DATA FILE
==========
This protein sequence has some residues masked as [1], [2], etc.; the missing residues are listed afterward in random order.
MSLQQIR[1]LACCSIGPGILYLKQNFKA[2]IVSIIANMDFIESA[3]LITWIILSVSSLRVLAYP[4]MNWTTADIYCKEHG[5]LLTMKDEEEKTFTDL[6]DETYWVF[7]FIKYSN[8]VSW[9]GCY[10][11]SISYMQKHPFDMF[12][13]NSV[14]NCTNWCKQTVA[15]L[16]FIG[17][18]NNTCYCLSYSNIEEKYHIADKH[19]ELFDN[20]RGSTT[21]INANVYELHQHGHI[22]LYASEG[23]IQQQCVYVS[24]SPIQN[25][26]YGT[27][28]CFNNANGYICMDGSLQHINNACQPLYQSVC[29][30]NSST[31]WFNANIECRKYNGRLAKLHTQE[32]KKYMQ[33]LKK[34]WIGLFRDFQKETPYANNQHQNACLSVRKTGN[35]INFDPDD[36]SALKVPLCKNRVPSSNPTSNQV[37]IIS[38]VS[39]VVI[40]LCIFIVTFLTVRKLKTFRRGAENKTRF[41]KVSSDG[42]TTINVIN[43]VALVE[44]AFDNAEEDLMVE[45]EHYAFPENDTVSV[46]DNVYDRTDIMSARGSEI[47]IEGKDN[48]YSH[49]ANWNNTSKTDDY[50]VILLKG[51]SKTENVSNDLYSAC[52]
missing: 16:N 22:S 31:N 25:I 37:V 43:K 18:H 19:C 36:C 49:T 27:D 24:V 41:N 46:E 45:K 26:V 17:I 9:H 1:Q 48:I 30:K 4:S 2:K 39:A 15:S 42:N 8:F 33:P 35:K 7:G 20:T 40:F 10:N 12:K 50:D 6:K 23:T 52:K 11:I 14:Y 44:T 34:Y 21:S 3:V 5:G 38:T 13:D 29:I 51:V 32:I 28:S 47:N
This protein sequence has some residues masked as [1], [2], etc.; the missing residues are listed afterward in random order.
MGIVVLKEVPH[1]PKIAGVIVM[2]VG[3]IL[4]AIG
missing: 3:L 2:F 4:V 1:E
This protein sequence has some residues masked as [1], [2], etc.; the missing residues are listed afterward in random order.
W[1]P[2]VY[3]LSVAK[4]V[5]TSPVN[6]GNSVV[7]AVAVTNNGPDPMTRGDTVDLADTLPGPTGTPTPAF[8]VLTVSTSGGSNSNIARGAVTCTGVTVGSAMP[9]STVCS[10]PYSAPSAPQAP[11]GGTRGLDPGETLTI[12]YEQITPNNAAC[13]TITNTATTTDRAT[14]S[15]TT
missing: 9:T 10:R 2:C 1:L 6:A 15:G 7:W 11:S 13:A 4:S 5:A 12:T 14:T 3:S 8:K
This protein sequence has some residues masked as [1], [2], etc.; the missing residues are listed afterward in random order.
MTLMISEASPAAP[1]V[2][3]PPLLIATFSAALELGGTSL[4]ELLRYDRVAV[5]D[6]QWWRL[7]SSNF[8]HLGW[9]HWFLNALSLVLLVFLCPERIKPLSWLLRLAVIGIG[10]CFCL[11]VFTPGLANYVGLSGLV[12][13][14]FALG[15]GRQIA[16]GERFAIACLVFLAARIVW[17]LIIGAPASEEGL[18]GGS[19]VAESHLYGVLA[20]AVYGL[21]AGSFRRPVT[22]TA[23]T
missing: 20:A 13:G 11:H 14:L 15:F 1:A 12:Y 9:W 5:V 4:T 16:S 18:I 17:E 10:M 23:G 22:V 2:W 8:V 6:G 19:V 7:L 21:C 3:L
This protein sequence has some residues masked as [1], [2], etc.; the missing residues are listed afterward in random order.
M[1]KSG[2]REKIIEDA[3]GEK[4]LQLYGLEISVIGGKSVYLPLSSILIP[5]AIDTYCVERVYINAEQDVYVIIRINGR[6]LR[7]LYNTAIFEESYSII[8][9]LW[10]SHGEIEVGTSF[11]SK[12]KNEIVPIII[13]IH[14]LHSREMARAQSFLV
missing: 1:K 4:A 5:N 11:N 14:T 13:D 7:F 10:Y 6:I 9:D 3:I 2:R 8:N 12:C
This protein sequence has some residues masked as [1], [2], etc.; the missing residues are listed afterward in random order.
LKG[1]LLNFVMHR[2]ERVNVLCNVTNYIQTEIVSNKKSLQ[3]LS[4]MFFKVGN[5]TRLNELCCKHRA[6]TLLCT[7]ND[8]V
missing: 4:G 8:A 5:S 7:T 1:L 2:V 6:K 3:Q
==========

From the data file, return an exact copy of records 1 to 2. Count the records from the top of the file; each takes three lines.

This protein sequence has some residues masked as [1], [2], etc.; the missing residues are listed afterward in random order.
MSLQQIR[1]LACCSIGPGILYLKQNFKA[2]IVSIIANMDFIESA[3]LITWIILSVSSLRVLAYP[4]MNWTTADIYCKEHG[5]LLTMKDEEEKTFTDL[6]DETYWVF[7]FIKYSN[8]VSW[9]GCY[10][11]SISYMQKHPFDMF[12][13]NSV[14]NCTNWCKQTVA[15]L[16]FIG[17][18]NNTCYCLSYSNIEEKYHIADKH[19]ELFDN[20]RGSTT[21]INANVYELHQHGHI[22]LYASEG[23]IQQQCVYVS[24]SPIQN[25][26]YGT[27][28]CFNNANGYICMDGSLQHINNACQPLYQSVC[29][30]NSST[31]WFNANIECRKYNGRLAKLHTQE[32]KKYMQ[33]LKK[34]WIGLFRDFQKETPYANNQHQNACLSVRKTGN[35]INFDPDD[36]SALKVPLCKNRVPSSNPTSNQV[37]IIS[38]VS[39]VVI[40]LCIFIVTFLTVRKLKTFRRGAENKTRF[41]KVSSDG[42]TTINVIN[43]VALVE[44]AFDNAEEDLMVE[45]EHYAFPENDTVSV[46]DNVYDRTDIMSARGSEI[47]IEGKDN[48]YSH[49]ANWNNTSKTDDY[50]VILLKG[51]SKTENVSNDLYSAC[52]
missing: 16:N 22:S 31:N 25:I 37:V 43:K 18:H 19:C 36:C 49:T 27:D 24:V 41:N 46:E 45:K 26:V 17:I 9:H 1:Q 48:I 30:K 4:S 2:K 39:A 15:S 42:N 8:F 33:P 35:K 7:G 20:T 40:F 10:N 12:K 50:D 6:K 23:T 52:K 11:I 14:Y 44:T 34:Y 21:S 3:V 5:G 38:T 13:D 29:I 51:V 32:I 28:S 47:N
This protein sequence has some residues masked as [1], [2], etc.; the missing residues are listed afterward in random order.
MGIVVLKEVPH[1]PKIAGVIVM[2]VG[3]IL[4]AIG
missing: 3:L 2:F 4:V 1:E